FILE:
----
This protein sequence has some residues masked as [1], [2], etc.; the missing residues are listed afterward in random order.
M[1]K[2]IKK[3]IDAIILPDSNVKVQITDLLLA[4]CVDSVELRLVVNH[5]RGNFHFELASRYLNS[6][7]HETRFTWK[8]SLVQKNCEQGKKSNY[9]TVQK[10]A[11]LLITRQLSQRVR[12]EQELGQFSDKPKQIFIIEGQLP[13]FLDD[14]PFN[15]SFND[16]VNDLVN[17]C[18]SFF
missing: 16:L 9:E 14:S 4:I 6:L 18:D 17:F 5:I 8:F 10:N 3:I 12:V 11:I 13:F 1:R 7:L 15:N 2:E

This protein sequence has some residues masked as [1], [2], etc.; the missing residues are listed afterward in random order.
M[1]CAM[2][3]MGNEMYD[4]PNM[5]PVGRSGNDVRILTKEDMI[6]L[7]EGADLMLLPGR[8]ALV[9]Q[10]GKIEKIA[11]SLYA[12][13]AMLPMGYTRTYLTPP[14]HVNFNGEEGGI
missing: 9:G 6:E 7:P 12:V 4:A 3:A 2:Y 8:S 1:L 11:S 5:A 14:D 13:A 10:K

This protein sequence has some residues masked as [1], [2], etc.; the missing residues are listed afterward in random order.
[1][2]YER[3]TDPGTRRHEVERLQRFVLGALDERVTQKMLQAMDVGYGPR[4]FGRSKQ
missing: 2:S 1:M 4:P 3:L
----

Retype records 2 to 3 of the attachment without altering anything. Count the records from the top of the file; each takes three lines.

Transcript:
This protein sequence has some residues masked as [1], [2], etc.; the missing residues are listed afterward in random order.
M[1]CAM[2][3]MGNEMYD[4]PNM[5]PVGRSGNDVRILTKEDMI[6]L[7]EGADLMLLPGR[8]ALV[9]Q[10]GKIEKIA[11]SLYA[12][13]AMLPMGYTRTYLTPP[14]HVNFNGEEGGI
missing: 9:G 6:E 7:P 12:V 4:A 3:A 2:Y 8:S 1:L 11:S 5:A 14:D 13:A 10:K

This protein sequence has some residues masked as [1], [2], etc.; the missing residues are listed afterward in random order.
[1][2]YER[3]TDPGTRRHEVERLQRFVLGALDERVTQKMLQAMDVGYGPR[4]FGRSKQ
missing: 2:S 1:M 4:P 3:L